Why should Marxists want to narrow our appeal to 'the workers', enrolling people from other classes only to the extent that they rally behind the working class? Why not seek a broader unity of 'ordinary people'?
Originally published in Workers' Liberty magazine, January 2001. By Chris Reynolds
The pivot of Marx's critique of political economy is the concept of abstract labour, or universal social labour - labour as the expenditure under standard conditions of a quotient of average labour-power. Abstract labour, according to Marx, is the substance of value.
Russian president Vladimir Putin's personal fortune is estimated at $40 billion, making him one of the richest men in Europe.
He owns vast holdings in three Russian oil companies which are concealed behind a vast network of offshore companies. The level of corruption over which he presides accounts for an enormous amount of Russia's GDP - putting half of the economy in the hands of various shades of criminal enterprise.
Will Hutton and Andrew Adonis’s Saving Britain: How We Must Change To Prosper In Europe has bold ambitions, which, combined with its left-of-centre slant, distinguishes it from many in the burgeoning genre of books about Brexit. The book, published less than a year before Britain is scheduled to leave the EU, argues that Brexit is part of a project to create “Thatcherism in one country”, that we can and should stop it – and make profound changes in Britain.
Part 11 of Michael Johnson’s series on the life and politics of James Connolly. The rest of the series can be found here.
In March 1914, Asquith made his new and final proposal on Home Rule, putting forward a scheme whereby the Ulster counties could exclude themselves from the new Irish constitution. It was supposed to be a temporary exclusion, for six years, but a general election in the interim delivering a Tory majority could make it permanent.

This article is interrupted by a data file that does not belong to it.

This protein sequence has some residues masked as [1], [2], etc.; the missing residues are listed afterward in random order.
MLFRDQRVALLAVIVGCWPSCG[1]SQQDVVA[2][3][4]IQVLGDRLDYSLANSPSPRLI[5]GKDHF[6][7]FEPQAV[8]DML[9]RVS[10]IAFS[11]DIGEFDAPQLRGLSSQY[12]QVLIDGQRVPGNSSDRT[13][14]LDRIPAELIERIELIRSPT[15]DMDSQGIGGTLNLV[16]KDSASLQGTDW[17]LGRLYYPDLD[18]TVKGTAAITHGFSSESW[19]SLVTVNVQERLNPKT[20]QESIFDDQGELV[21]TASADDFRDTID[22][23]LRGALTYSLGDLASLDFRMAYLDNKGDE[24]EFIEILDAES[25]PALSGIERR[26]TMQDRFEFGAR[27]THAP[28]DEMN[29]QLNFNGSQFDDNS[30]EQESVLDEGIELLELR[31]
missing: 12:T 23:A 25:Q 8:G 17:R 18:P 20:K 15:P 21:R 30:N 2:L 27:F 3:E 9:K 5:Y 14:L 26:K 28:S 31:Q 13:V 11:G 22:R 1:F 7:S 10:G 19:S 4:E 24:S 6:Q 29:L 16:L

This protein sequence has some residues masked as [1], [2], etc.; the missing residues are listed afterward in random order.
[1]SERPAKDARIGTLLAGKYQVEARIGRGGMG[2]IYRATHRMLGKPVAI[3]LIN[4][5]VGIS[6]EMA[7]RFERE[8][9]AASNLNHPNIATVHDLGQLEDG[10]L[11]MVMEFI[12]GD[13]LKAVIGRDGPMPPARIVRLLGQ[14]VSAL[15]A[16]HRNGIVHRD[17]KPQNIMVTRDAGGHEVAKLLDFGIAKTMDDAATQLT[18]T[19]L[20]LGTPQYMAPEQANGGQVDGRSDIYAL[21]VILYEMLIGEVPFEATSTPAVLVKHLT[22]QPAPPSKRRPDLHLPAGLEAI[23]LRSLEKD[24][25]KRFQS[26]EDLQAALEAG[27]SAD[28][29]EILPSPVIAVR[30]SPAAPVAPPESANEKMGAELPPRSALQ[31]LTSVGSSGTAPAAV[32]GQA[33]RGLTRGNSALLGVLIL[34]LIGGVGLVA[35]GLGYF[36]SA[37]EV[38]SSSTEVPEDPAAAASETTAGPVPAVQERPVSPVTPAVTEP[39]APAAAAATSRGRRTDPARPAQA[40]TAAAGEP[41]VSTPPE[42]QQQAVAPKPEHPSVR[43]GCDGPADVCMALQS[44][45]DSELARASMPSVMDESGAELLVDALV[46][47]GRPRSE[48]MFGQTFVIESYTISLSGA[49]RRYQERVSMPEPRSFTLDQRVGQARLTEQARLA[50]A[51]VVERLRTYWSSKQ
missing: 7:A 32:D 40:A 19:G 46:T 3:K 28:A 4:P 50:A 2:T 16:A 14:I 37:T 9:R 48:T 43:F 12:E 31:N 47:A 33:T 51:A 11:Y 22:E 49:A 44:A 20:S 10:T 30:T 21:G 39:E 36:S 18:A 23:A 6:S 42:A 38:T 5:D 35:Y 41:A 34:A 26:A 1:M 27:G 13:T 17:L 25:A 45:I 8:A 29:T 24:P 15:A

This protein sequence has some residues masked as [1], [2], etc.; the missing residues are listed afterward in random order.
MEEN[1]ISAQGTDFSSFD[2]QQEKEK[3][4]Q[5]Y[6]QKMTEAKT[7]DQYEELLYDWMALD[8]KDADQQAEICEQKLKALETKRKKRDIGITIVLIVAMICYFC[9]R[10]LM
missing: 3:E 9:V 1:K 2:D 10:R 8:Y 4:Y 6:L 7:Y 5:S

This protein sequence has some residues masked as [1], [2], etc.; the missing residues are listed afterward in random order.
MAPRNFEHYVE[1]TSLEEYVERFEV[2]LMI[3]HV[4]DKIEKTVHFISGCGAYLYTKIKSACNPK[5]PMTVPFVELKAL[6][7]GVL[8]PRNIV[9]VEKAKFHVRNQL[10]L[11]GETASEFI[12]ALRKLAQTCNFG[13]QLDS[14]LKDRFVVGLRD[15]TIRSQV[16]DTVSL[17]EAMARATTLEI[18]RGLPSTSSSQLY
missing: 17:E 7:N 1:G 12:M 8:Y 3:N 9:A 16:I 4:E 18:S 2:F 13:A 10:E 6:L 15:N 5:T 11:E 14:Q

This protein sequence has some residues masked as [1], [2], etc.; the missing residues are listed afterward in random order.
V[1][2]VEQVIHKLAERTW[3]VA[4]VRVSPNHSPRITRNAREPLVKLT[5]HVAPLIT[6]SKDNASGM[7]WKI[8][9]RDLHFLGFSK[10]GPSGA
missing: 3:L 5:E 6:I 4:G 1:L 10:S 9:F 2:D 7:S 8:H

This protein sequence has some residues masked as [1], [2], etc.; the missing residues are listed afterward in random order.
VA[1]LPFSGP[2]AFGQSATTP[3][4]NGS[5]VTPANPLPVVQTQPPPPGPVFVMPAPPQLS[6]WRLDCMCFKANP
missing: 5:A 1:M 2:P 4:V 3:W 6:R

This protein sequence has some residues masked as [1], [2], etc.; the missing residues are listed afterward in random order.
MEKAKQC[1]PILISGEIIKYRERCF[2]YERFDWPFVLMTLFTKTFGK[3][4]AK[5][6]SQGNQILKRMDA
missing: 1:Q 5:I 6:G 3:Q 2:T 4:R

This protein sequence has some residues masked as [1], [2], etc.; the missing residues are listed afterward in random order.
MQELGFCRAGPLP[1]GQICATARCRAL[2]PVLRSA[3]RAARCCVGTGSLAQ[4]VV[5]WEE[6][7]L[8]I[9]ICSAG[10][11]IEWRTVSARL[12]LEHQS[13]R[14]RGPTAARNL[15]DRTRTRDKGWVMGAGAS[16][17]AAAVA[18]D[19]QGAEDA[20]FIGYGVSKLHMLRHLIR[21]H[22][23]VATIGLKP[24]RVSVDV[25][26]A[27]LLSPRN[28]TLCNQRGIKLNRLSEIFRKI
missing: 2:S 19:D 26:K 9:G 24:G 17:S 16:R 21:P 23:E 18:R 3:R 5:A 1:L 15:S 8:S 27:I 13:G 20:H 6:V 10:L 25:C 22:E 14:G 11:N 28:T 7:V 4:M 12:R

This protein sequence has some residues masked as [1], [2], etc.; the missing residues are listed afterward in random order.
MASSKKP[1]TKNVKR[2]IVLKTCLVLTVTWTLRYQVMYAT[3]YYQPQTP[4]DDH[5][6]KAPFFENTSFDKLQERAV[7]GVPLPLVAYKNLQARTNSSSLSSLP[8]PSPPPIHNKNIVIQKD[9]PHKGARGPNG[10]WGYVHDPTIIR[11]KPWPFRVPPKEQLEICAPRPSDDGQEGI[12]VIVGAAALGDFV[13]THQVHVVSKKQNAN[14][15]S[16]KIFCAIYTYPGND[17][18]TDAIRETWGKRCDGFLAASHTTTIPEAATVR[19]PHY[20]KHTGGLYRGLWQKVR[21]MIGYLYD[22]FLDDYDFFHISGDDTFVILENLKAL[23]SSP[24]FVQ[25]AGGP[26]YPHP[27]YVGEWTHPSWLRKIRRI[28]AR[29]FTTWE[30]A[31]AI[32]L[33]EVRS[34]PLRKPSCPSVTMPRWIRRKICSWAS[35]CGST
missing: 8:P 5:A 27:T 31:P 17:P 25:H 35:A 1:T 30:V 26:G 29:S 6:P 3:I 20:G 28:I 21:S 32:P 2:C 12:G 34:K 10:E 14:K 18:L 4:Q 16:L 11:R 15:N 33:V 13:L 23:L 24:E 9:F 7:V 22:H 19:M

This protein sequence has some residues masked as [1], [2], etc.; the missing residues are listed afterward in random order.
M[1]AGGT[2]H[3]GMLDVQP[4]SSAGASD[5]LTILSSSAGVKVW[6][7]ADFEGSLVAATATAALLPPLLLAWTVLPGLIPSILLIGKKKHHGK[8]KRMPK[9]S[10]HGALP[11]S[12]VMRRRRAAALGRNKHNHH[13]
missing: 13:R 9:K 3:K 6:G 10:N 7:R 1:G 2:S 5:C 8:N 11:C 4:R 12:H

“If our resolution does not foresee any specific method of action for the vast diversity of eventualities,” said Jean Jaurès in urging the adoption of the famous anti-war resolution of the Second International at its special conference in Basel on November 24, 1912, “neither does it exclude any. It serves notice upon the governments, and it draws their attention clearly to the fact that [by war] they would easily create a revolutionary situation, yes, the most revolutionary situation imaginable.”
“Ireland occupies a position among the nations of the earth unique... in the possession of what is known as a physical force party — a party, that is to say, whose members are united upon no one point, and agreed upon no single principle, except the use of physical force as the sole means of settling the dispute between the people of this country and the governing power of Great Britain..."
During the 1980s, a lot of people who thought of themselves as Marxists [grew] indifferent or hostile to any project of building a Marxist organisation. This tribe, and it was quite an important component of the Labour left, marched or ambled, in so far as it expressed itself explicitly, under the idea: we will develop the influence of Marxism by promoting left-wing ideas in the existing broad labour movement, trade unions and Labour Party.